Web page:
Days three and four of my adventure were devoted entirely to sightseeing. I began Thursday with a walk around the Copenhagen Botanical Garden, followed by a canal tour and a self-guided walk through Christiansborg Palace. On Friday I drove to Helsingør for Kronborg Castle and the Maritime Museum, then headed west to Roskilde for the Viking Ship Museum. The route took me directly past Bakken and it would have been rude not to stop, though I decided against staying once it became obvious that even the shorter lines were an hour long. On the plus side, I managed to get some new photos for my collection including a sign-of-the-times close-up of Rutschebanen reproduced below for posterity.
My main target for today was Knuthenborg Safaripark, but I decided to prefix it with a stop at the Forest Tower, one of Denmark’s newest tourist attractions. The official web site for Camp Adventure suggests two hours are necessary to appreciate it properly, though that appears to assume a walking speed radically slower than my own; I did it in 45 minutes, including a very pleasant quarter hour at the top admiring the view. I’d recommend it to anyone with the time; there’s a good summary with more information available at Lonely Planet.
18th July 2020
Knuthenborg Safaripark is an enormous drive-through park occupying roughly four hundred hectares near the northern coast of Lolland, the fourth largest island in Denmark. The facility dates back to 1867, albeit in a somewhat different form to today. In 2008, Count Adam Christoffer Knuth took over the running of the estate and park from his father, and under his initiative the original facilities have been augmented with animatronic dinosaurs and amusement rides.
Enthusiasts will be relieved to learn that all mechanical attractions have been consolidated into Limpopo Land in the south-eastern corner of the park. The signature ride is Congo Splash, an ABC Rides flume that is the longest (400m) and tallest (16m) in Denmark. Signage at the entrance claims that it is the steepest in Europe, though this regrettably constitutes an alternative fact; the 51 degree angle was supposed to take the record, but it was beaten a month before it opened by Chiapas at Phantasialand. The ride has little to recommend it other than its sheer size; there is no theming to speak of and the surrounding greenery is homogenous in the extreme. Readers should be aware that while the initial splashdown is not particularly wet, a secondary one in the braking zone is considerably more so; a poncho may be a good idea in poor weather.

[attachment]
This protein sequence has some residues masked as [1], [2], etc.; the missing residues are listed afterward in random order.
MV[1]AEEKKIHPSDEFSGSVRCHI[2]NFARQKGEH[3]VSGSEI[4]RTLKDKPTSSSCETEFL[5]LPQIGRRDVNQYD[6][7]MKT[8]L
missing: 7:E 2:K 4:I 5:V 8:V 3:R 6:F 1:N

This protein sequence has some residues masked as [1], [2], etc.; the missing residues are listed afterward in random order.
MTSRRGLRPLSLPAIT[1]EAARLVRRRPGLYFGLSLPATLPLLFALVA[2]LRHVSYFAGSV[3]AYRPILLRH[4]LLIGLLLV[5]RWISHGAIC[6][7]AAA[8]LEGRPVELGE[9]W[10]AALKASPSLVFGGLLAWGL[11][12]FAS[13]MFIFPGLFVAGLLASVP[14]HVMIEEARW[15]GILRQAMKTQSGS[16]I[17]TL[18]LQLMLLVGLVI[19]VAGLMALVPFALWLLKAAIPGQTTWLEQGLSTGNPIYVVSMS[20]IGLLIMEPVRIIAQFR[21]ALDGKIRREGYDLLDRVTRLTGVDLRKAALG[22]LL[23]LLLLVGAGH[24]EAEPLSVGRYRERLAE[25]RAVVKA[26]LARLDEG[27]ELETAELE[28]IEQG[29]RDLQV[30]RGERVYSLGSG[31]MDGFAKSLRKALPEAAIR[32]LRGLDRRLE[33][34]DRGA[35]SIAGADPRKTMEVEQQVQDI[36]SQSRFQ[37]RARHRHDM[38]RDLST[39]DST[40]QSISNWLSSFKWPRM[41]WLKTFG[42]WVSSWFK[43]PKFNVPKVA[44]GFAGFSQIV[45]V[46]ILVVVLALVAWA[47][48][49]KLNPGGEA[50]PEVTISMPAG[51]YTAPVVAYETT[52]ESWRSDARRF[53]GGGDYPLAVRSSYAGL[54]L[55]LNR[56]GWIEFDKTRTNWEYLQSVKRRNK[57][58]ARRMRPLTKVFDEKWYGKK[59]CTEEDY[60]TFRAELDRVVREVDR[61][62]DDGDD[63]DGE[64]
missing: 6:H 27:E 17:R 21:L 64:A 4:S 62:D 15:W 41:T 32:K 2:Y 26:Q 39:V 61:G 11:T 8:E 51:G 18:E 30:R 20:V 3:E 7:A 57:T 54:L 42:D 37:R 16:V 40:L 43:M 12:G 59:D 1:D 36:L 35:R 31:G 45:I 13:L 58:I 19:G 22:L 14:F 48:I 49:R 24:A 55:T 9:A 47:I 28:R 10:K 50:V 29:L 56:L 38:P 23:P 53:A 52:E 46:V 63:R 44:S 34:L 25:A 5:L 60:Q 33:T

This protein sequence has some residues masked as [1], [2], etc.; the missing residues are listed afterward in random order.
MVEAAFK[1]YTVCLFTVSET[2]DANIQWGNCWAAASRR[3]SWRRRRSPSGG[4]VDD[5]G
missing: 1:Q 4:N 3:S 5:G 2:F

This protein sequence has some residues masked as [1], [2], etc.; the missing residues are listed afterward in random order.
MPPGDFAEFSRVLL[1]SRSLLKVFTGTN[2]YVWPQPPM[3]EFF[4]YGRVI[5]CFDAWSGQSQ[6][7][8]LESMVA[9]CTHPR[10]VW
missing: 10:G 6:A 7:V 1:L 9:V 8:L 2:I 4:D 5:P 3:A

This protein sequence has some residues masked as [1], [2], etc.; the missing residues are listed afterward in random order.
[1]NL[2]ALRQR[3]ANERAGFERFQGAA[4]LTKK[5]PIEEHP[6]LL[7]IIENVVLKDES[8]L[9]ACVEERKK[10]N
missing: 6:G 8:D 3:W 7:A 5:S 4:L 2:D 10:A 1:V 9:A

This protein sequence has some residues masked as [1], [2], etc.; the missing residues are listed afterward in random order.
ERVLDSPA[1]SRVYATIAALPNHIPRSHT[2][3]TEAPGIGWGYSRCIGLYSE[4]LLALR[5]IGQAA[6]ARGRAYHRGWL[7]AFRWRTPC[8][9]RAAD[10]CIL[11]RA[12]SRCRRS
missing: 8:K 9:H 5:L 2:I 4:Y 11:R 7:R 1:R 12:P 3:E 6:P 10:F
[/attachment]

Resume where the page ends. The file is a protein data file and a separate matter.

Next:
The park also has a small family coaster. Kampala Express (#2864) can be thought of as Gerstlauer’s answer to the Zierer Force Zero, albeit with a somewhat bigger footprint and a unique train design with three cars, each of which holds three passengers inline. Car two was blocked off today to enable social distancing, so I ended up in the rear. The ride was fine, if nothing special; I was given three full laps of the track, followed by a partial journey up the lift for braking purposes.
I spent much longer than I expected to driving around the safari. The vast majority of the route was worthwhile even for those with minimal appreciation of the natural world, and I took an enormous number of photographs. The only real disappointment was the tiger exhibit; after a lengthy tailback I was able to drive slowly around an enclosure with a solitary visible tiger that was apparently much more interested in sleeping than performing for his visitors.
18th July 2020
I'd had intended to drop into BonBon-Land on my drive north in order to renew my acquaintaince with the magnificent Han-Katten. Unfortunately a major accident on the E47 added a two-hour delay to the route, and while I'd still have made it to the park I decided that it wasn't worth paying full price admission less than an hour before closing. Instead I spent about twenty minutes at Halsskov Odde before heading across the Storebæltsforbindelsen to my overnight hotel.
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